Reclusive writers hold a certain mystique in popular culture. When a famous literary figure chooses to withdraw from the public eye or from the public altogether, it often adds to their legend. But how accurate are these legends and what kind of social lives do these writers actually have?
by Lindsay Thobe
Some of us might have known the stories of Emily Dickinson’s reclusiveness, like lowering baskets of food to neighboring children, before we ever read any of her poems. That anecdote is particularly interesting because it seemed like Dickinson was withdrawing from the outside world but not necessarily people. (This is also a handy skill to have during the current pandemic). Dickinson had a very active social life as a teen and even after she kept mostly to her room she lived with her parents and sister. Her home also had a conservatory so she could garden year-round.
Calvin & Hobbes creator Bill Watterson has largely stayed out of the public eye and also seems to have no regrets about ending the strip when he did. In an interview with the Cleveland Plain Dealer in 2010 he said that the legacy of Calvin & Hobbes doesn’t keep him up at night and that his part in it “largely ended as the ink dried.” When asked about how he handles fans or groupies, he went on to say that he mostly goes about his private life and ignores the attention. He’s proud of the strip and happy for the success but he wrote the strip decades ago and is no longer the same person.
SE Hinton, the novelist behind 8th grade reading list favorite The Outsiders, has also kept a pretty low profile. On her official website she has a short biography that states after the success of The Outsiders she felt a lot of pressure from the publicity that resulted in writer’s block and depression. Her book That Was Then, This is Now followed and she wrote just two pages a day. Her site also says she’s a very private person who is uncomfortable sharing facts about her personal life, but she lives in Oklahoma with husband and son. Most of the photos on her official Twitter appear to be of her cats.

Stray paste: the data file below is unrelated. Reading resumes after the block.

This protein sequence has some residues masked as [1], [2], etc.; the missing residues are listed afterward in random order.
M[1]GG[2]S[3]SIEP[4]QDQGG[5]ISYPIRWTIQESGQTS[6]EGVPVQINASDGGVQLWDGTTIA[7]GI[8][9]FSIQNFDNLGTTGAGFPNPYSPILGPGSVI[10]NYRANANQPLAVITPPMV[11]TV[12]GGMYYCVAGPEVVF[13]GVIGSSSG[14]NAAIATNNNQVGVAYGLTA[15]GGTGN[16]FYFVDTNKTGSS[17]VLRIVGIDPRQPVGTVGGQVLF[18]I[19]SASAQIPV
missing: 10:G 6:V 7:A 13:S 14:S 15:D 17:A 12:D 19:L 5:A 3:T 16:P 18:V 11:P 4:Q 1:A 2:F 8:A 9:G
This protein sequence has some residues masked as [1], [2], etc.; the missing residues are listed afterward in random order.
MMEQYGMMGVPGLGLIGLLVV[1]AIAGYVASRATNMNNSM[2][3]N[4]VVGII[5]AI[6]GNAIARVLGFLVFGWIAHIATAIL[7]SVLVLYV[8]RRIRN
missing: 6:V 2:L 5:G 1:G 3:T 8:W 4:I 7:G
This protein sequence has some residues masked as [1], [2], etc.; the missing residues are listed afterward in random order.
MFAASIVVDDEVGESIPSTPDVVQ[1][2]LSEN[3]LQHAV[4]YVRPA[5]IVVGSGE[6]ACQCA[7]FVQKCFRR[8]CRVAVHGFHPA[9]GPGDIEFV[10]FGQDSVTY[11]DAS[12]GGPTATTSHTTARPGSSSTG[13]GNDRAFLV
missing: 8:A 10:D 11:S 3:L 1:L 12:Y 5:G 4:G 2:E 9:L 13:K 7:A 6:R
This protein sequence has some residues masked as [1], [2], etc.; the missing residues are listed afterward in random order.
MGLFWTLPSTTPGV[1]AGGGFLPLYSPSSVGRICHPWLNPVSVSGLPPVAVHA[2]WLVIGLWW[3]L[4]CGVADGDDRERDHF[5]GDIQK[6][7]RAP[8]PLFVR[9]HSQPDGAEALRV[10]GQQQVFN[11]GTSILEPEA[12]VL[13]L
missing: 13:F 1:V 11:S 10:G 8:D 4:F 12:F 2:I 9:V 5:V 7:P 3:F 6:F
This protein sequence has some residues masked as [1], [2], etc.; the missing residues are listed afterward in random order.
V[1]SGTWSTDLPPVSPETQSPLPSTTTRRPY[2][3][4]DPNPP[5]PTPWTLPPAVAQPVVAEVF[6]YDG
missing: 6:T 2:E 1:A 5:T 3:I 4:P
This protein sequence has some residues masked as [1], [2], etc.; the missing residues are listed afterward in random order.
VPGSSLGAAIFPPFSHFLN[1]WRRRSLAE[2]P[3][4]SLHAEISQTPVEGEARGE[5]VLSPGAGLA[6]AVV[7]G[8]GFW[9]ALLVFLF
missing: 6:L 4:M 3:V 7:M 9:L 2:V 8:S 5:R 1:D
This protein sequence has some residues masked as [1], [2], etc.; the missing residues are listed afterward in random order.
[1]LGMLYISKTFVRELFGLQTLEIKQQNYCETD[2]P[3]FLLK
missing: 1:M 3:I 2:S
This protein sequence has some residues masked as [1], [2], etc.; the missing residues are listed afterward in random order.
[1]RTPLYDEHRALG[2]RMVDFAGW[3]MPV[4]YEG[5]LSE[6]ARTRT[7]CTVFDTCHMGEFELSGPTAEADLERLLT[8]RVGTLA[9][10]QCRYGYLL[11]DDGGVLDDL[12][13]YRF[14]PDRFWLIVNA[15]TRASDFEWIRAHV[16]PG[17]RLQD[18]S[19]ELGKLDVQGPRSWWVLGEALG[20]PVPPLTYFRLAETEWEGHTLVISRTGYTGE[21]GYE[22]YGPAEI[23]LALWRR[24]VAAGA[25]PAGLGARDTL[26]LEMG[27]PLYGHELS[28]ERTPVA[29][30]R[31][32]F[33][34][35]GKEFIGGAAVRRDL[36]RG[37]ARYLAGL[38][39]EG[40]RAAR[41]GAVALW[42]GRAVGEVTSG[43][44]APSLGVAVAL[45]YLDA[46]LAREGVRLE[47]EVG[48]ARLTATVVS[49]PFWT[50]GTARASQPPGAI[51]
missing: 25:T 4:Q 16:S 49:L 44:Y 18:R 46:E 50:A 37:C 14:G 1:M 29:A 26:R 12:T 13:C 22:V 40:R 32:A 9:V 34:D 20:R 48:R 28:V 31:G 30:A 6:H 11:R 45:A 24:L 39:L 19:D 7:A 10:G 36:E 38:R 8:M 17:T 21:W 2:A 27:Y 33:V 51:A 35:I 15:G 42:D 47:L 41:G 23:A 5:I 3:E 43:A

Thomas Pynchon has taken dodging press to new levels. Because not much was known about his personal life and he has chosen not to talk to the press there was even a theory floated that he and JD Salinger were the same person. Pynchon replied to that with a pithy, “Not bad, keep trying.” He has voiced himself on The Simpsons (according to Matt Groening Pynchon’s son is a fan) and when John Larroquette made references to Pynchon on his show, Pynchon contacted him through his agent to offer suggestions and corrections. Even though he doesn’t speak directly with reporters it would seem that Pynchon is very much participating in the discussion about him. He even said to CNN, “My belief is that ‘recluse’ is a code word generated by journalists…meaning, ‘doesn’t like to talk to reporters.’”
Currently, most of us are staying away from each other but some of the famous “reclusive” writers were perhaps more connected than we have been led to believe. They have families, pets they love, hobbies like gardening that make them happy when they weren’t interacting with the greater public. Just because you’re physically distant doesn’t mean you’re really alone.
Written by Lindsay Thobe
Lindsay came to the museum after working in sales for two years at Chicago Athletic Clubs. She previously worked at Columbia College Chicago where she got her Masters in Arts, Entertainment, and Media Management. She received her Bachelors from Wright State University where she studied Motion Picture History, Theory, and Criticism and Mass Communications. In her free time she writes trivia for Geeks Who Drink and was a contributing writer for their book Duh!: 100 Bar Trivia Questions You Should Know (And the Unexpected Stories Behind the Answers).